Unlimited Weekly Immigration News Archive: March 22, 2024


Appeals court blocks controversial Texas migrant law

In response to this week’s Supreme Court ruling, a federal appeals court blocked a controversial Texas immigration law that would allow state officials to arrest and detain migrants suspected of entering the country illegally.

Earlier this week, a divided Supreme Court ultimately ruled that Texas would be allowed to implement the new law, despite the Biden administration’s claims that the measures are a blatant violation of federal immigration authorities.

Indian students received most student visas in 2023

International students from India received a total of 130,839 F-1 Student Visas in 2023, an increase of 14% compared to the previous year. 2023 was also the second year in a row that Indian students received more student visas than students from any other country.

Overall, 2023 saw a significant increase in the total number of F-1 visas issued, reaching almost 446,000 in total. This represents the highest number of student visas issued in a single year since 2016.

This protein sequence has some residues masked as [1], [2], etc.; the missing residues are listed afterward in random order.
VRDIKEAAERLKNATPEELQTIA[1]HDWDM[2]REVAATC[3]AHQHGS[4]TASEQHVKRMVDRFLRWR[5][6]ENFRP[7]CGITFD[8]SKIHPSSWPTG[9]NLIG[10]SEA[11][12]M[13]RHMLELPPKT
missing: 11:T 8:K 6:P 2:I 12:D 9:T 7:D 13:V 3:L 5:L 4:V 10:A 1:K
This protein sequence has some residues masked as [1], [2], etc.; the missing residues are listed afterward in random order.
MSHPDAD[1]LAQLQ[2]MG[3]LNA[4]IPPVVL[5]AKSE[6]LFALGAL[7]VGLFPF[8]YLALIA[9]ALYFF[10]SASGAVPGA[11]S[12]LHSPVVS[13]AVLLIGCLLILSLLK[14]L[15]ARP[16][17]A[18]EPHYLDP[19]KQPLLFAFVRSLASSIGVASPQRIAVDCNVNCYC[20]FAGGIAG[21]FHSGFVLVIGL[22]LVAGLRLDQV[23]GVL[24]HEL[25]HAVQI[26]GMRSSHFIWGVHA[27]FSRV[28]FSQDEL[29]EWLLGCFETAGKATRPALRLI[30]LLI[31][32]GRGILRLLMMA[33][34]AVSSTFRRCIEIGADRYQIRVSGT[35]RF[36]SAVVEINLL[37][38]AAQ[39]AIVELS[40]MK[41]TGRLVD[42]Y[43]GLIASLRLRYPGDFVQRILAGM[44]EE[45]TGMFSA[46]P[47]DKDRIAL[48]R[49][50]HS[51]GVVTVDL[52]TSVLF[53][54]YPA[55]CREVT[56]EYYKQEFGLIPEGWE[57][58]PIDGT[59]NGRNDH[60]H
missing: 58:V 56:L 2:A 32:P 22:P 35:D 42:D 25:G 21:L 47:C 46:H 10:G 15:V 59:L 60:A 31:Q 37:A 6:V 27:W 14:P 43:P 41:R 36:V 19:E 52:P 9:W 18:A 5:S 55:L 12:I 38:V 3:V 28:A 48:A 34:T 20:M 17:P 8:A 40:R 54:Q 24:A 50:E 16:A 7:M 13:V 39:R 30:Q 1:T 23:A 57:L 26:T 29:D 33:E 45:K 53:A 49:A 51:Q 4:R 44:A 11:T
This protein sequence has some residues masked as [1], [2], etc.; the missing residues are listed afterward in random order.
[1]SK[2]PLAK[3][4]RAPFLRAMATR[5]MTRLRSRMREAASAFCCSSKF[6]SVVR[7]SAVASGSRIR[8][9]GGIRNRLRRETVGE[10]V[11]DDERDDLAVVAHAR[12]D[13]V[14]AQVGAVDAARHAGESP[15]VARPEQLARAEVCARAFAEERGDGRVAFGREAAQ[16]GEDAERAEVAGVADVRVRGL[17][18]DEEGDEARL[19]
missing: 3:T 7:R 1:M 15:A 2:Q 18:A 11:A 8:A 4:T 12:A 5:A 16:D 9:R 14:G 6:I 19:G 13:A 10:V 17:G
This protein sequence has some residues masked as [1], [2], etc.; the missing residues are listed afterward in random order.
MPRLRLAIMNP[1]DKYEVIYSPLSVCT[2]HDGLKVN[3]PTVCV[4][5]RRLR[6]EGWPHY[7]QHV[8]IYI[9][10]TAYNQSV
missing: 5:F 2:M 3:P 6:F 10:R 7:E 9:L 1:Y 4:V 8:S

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Biden administration cracks down on asylum screening process

According to recent data According to the Department of Homeland Security (DHS), screening interviews and asylum denials at the U.S.-Mexico border skyrocketed last year, amid the Biden administration’s tougher stance on border security matters.

DHS officials conducted more than 115,000 “credible fear” interviews with asylum seekers between last May and February, but stricter asylum policies still failed to keep up with the steady influx of migrants in the country during the same period. “We are optimizing the system, but it has not kept pace with the increase,” a DHS official said.

US government implements new facial recognition rule for migrants

Migrants without passports will now have to submit facial recognition during airport security checks to board domestic flights in the United States, under a new Transportation Security Administration (TSA) policy.

It’s unclear when the new policy took effect, and immigrant advocacy groups say the change has caused confusion for many migrants traveling by plane for immigration court hearings. Some migrants reported being denied boarding because TSA agents were unable to match their identities with previous immigration records.

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